In the second episode of the eleventh series of Doctor Who, the team is deposited on a planet named Desolation in order to reunite with the TARDIS. Intrigued? Then it’s time for Mark to watch Doctor Who.
Trigger Warning: For discussion of genocide
This was just… wow, y’all. This is about as pitch perfect as Doctor Who could be for me, as literally everything I love about this show appeared in a single episode and was executed brilliantly. Emotional themes? Terrifying suspense? Cinematic camera work? Evocative acting? IT’S ALL HERE. I loved this so much LET ME YELL ABOUT IT.
Where was this filmed?
Because seriously, part of the reason this was so convincing was that the location chosen for this episode felt otherworldly. It genuinely seemed like some distant planet whose population had been killed off, that was used for the end stage of some massive intergalactic race. And the production team used this location perfectly. Not a moment in this episode is wasted, and I’m so pleased with how this managed to be both aesthetically gorgeous while also telling a fantastic story. We had to believe that this place once held some massive civilization and that it’s now the most dangerous place imaginable, and this did both.
Over the course of “The Ghost Monument,” Chris Chibnall’s script asks us to consider what it means to work with those around us. That’s presented to the viewer in two forms: the Doctor struggling to return her companions to their home, and Angstrom and Epzo’s competition. At this point in the series, the Doctor doesn’t know Yaz, Ryan, or Graham very well. (Though I did notice that she’s already calling them her best friends, which warmed my heart.) But she fundamentally makes it her mission to locate the TARDIS and get them back home. Which is like… very typical of the Doctor! She helps people. But this story is so much more than this basic drive. Instead, it’s about how all four of them work together and support one another, no matter their differences, their fears, or their issues. Yaz waits for Ryan to descend a ladder at one point and does not make him feel terrible for his dyspraxia; later, the Doctor encourages him so that he can deal with his fears and mobility. Graham tries to comfort a grieving Ryan; Graham and Ryan both help repair the boat that allows the group to cross a massive body of water that would kill them otherwise. The adversity of this situation brings these four people closer together, and it’s such a delight to watch this happen.
It’s contrasted, though, with what we initially see of Angstrom and Epzo. In their initial scenes, their competitive nature seemed more playful, but once the two of them received their final task from Ilin, Epzo became… well, he was a lot. And for what it’s worth, Chibnall’s script does a fine job showing us why he is that way. Both these characters have vastly different backstories, yet they inform what we see in the present day. In Epzo’s case, he was raised with a specific kind of cynicism, one that urges him to never trust anyone but himself. And we’re not talking about Mulder-style, “Trust no one” dramatics. The man literally distrusts anyone he meets, and he assumes the worst of them. It certainly got him to the final task, but he stands out in a glaring contrast with the Doctor and her companions. And with Angstrom! She has a very real reason to want the final prize, and I think anyone would understand if she had acted selfishly to get it. (And at one point, Graham even encourages her to get a head start so she can get to the Ghost Monument first.)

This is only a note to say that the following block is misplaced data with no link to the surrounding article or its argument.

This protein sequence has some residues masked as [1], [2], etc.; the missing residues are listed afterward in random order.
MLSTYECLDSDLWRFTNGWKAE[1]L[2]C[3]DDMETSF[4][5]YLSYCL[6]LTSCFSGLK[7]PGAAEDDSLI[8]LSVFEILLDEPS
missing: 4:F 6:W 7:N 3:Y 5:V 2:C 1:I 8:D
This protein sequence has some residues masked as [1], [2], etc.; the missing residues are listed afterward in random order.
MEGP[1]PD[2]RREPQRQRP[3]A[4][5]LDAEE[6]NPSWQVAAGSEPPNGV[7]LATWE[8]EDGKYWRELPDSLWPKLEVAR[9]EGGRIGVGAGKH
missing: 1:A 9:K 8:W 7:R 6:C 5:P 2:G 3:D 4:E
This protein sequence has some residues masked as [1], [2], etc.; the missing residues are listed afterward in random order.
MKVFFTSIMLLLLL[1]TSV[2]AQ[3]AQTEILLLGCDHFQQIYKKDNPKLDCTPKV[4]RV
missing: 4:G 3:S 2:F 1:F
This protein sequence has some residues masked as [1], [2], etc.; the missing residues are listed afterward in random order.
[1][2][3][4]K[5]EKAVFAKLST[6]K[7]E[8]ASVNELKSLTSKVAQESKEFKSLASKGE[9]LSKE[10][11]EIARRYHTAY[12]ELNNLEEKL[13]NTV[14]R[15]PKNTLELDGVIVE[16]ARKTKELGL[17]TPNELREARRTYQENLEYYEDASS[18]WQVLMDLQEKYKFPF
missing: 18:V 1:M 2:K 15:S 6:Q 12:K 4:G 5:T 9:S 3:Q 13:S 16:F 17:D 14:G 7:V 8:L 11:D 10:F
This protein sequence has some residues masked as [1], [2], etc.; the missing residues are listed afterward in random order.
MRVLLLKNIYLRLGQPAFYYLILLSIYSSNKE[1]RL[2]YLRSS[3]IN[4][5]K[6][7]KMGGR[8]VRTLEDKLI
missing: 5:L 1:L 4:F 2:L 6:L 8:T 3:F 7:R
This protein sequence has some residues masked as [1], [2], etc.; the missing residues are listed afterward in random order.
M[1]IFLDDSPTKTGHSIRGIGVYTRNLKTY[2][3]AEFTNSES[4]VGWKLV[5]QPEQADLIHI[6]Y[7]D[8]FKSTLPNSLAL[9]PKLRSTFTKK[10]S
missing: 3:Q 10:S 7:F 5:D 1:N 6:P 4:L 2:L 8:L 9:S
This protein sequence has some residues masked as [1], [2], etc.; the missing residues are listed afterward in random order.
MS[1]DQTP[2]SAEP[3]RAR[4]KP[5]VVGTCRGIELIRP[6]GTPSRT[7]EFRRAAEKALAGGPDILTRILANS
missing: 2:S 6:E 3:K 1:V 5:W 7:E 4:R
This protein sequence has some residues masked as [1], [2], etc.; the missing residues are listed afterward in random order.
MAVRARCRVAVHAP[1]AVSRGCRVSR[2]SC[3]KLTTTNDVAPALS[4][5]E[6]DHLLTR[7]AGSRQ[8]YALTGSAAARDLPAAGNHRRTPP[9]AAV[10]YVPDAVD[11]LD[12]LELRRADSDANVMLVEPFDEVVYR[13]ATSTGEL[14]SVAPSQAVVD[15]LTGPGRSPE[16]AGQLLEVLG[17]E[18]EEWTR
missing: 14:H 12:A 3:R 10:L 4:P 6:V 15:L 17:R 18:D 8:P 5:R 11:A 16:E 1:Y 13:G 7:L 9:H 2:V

But Angstrom is not so willing to turn her back on others, and the genocide that her people have suffered at the hands of the Stenza (more on that plot point in a bit) has affected that. I got the sense that she could not be cruel to others. So much cruelty had been enacted on her; why would she turn around and do the same thing to anyone else? So, Chibnall sets this up so that it’s easy to dislike Epzo and want Angstrom to win, but this isn’t that simple. Instead, they’re both pushed towards a surprising but heartwarming solution: both of them end up winning the grand prize and splitting it, rather than taking out the other. And it’s not like Epzo is ecstatic or makes some massive change in morals or personality. He has to be convinced of this in the end, but the compromise still happens. He has to trust other people, and guess what? He survives in the end. He wins in the end. Maybe he’ll learn! Maybe not.
I certainly did not expect that this episode would continue the story introduced to us through Tim Shaw. “The Woman Who Fell to Earth” gave us the Stenza, a race who hunt trophies—humans!!!—on Earth and take them back to live in permanent stasis between life and death. And while the Doctor and her companions rescued Karl and sent Tim Shaw back to their home, things were left unanswered. Hell, I didn’t even think to ask questions about all this until now, but: how many humans have the Stenza “hunted”? How many are still in stasis on their world? How many worlds have the Stenza “cleansed”? Have they conscripted other worlds to build weaponry for them, too? Are the remnants of cloth we see here the only ones in the galaxy, or would we find them on other worlds that the Stenza have destroyed? WHY DID ONE OF THE REMNANTS INSIST THAT THE DOCTOR HAD A SECRET BURIED WITHIN THEM REGARDING AN ABANDONED CHILD? I’m guessing, then, that this is all part of a longer arc. Who exactly are the Stenza, and WHAT THE FUCK IS GOING ON.
Oh, y’all, the new TARDIS interior is so strange and organic and UTTERLY PERFECT FOR THIRTEEN. I’m so impressed!!! Biscuits! The tiny whirling TARDIS!!!
The video for “The Ghost Monument” can be downloaded here for $0.99.
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